An Ursula K. Le Guin Short Story Inspired The Big Mystery For ‘Star Trek: Discovery’ Season 3 – TrekMovie.com: ‘The Ones Who Walk Away from Omelas’ is one of Ursula K. Le Guin’s most famous stories and often used in classrooms discussing ethics in literature.
So in last week’s Star Trek: Discovery, the ship got a major upgrade (in just three weeks). What we’ve seen so far includes programmable matter bridge and spore drive interfaces, detached nacelles, and even (though not yet seen on screen) holodecks.
Today I noticed one thing in the new promo pic (embedded above) that I hadn’t noticed while watching the episode: apparently the four corridors connecting the saucer’s inner section to its outer ring have been removed. Here’s a top view of the original design for comparison.
This seems like a really odd design decision to me. Before, while getting from the inner to outer sections may not have been super convenient if on foot and not using a turbolift (especially given the size difference between the Disco and any non-Abramsverse version of the Enterprise…and geez, I hadn’t realized just how huge all the Disco ships were), at least if it needed to be done they wouldn’t have had to go more than a quarter of the way around the gap. And there must be times when a turbolift isn’t practical — for instance, moving material, supplies, machinery, or other such things too large to fit in a turbolift around the ship.
I guess it all relies on everyone using those fancy new site-to-site personal transporters embedded in the new badges. But what if they’re not wearing a badge (taken off, fallen off, forcibly removed, etc.)? What if something goes wrong and the transporter system isn’t working properly (which, I know, never happens in Star Trek, but allow it for the sake of argument)? Now the only way to get from the inner ring to the outer ring is to take the primary corridor at the back of the inner ring towards the body of the ship, and then go around the outer ring to your destination. I just hope they don’t have to go from a point on the front of the inner ring to the front of the outer ring! Heck, now I wonder how hard it would be to estimate just how far that distance actually is….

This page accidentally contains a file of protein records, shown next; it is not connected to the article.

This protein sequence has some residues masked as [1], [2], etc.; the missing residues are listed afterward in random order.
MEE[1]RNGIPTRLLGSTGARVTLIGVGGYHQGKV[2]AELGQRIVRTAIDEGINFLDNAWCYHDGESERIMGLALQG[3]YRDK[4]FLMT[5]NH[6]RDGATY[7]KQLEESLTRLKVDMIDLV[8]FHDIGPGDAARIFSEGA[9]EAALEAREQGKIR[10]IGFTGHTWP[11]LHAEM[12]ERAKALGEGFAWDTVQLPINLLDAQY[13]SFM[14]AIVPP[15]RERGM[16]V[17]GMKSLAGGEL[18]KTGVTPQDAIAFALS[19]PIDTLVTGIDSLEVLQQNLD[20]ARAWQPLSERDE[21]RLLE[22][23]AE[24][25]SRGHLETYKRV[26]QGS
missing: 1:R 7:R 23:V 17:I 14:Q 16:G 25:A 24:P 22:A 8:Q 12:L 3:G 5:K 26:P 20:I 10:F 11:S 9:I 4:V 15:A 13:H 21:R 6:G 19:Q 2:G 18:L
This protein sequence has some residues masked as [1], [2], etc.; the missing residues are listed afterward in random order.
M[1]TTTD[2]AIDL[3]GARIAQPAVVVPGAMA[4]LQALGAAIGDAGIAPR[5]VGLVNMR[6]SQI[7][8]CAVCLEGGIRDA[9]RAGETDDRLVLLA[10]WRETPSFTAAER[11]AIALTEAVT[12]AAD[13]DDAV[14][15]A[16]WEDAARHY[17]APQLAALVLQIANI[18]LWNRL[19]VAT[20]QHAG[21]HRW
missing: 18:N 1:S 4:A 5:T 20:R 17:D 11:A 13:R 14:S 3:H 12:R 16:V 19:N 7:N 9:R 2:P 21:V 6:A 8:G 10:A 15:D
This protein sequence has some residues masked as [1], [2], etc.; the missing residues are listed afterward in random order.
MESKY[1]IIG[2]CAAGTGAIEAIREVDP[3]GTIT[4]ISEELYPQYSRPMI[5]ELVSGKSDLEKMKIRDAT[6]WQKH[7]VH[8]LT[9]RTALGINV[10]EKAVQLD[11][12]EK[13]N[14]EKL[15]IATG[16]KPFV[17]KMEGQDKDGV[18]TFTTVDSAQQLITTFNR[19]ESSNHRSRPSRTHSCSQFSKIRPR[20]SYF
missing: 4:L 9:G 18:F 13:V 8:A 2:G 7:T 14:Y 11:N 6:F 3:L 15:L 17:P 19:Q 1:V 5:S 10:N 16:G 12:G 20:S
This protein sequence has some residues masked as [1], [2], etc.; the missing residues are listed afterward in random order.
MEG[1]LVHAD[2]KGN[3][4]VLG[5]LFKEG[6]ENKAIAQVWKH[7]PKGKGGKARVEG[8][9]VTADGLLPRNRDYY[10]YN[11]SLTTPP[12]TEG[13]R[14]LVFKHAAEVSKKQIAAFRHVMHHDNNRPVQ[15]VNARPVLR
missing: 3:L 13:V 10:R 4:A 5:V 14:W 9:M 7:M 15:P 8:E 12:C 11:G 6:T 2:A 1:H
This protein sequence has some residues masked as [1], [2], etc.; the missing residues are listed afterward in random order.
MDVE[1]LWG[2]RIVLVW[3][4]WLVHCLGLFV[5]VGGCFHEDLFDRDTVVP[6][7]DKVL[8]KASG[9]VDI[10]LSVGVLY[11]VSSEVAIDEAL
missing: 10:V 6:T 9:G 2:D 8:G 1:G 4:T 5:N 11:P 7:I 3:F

Anyway. It looks cool, sure. But there are practicality considerations.
In a similar vein, how is maintenance done on those fancy new detached nacelles? In our first glimpse, it looked like they can be attached to the body of the ship, and were in the process of detaching in the shot, but what if something goes wrong while they’re detached?
One of the things I absolutely loved about Star Trek when I was a kid, and part of what has always fascinated me about it, was how real everything felt. Even fantastical elements, like the warp drive or transporters, always felt like there could be real, logical science behind them. And obviously, I’m not the only one who was drawn to this part of Trek, as I wouldn’t have all these Star Trek technical manuals and blueprints on my shelves if there weren’t enough of a market for them to get them published in the first place.
But so much of modern Trek (both Abramsverse and Discovery) seems to fall into the hand-wavey, might as well be magic, “because it looks cool” school of thought that breaks my suspension of disbelief.